What lays at stake for standards organisations pursuing fairness in the carbon market? Lessons from literature applied to practice in the carbon market

Produced as part of the Advancing climate finance and investment CCCEP research programme theme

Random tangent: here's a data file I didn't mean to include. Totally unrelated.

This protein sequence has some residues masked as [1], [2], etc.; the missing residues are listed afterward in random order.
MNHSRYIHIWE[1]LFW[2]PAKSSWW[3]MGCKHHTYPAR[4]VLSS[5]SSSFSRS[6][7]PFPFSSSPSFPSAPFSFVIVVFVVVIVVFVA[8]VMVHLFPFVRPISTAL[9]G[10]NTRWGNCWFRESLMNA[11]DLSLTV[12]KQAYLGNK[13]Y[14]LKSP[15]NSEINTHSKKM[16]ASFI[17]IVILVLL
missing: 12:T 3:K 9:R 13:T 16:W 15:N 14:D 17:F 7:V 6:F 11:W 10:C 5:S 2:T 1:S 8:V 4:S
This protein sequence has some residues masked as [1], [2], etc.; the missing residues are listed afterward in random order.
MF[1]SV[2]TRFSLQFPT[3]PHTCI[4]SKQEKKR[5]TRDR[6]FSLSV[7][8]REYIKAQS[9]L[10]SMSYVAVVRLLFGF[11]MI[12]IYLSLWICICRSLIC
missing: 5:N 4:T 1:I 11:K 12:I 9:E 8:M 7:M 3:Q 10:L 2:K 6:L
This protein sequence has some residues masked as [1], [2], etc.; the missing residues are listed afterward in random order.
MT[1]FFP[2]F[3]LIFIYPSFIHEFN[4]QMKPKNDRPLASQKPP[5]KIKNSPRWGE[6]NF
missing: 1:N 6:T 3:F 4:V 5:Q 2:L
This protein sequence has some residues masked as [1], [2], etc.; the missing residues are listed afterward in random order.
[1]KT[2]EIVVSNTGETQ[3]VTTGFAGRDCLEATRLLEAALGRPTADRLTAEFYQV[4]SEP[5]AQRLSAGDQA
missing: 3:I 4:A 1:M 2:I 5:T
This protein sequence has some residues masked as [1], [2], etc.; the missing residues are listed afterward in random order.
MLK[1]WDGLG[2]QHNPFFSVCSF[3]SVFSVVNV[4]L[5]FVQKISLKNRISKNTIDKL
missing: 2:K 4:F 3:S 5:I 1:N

In the context of an evolving voluntary carbon standards market, standards organisations are collaborating and competing in order to come up with new tools, rules and marketing strategies which could facilitate the certification of more pro-smallholder and pro-community carbon projects. One particular package is the concept of “fair carbon” projects, and “fairly traded” carbon credits. While “fairness” is a fuzzy notion, subject to multiple and competing interpretations, this paper unpacks the notion using the same framing as the proponents of the “fair carbon” package, where fairness is operationalised in terms of access for smallholders and communities, and benefits accrued to them. Using this framing, seven major challenges associated with the achievement of desired “fair” outcomes are identified, based on a review of literature. The complexities and costs of 1) carbon accounting, and 2) aggregation of multiple participants, pose challenges for access. Finding ways to 3) adapt standards to diverse institutional contexts 4) deal with the concept of “carbon rights”, are challenges for both access and benefits. Meanwhile, 5) the marginal benefits to smallholders and communities, and 6) their weak positioning vis à vis the project developer, both threaten abilities to benefit meaningfully from involvement in carbon projects. The final overarching challenge, of high transaction costs in the face of low market prices and falling demand, affects all the other challenges. This paper takes a cyclical approach which iterates between theory and practice, using evidence from literature and from carbon standards markets as connectors. We tackle a theoretical conundrum with a practice-based approach to “fairness”, then apply this lens to the analysis of literature on carbon projects. This allows us to link the practice-based approach in the carbon standards market with lessons from literature and highlight gaps and opportunities. The results of the literature review are then applied to a case of a collaborative standards initiative in order to determine which issues are priorities to be addressed and what needs to be better understood. Arising knowledge gaps are rendered into a three-pronged research agenda which involves conducting a critical examination of standards-making processes; examining fairness issues across the entire carbon value chain; and exploring the impact of standards interventions on access and benefits outcomes within carbon projects. Overall, we posit that defining “fairness” more explicitly in practice, can contribute in turn to understanding “fairness” through theory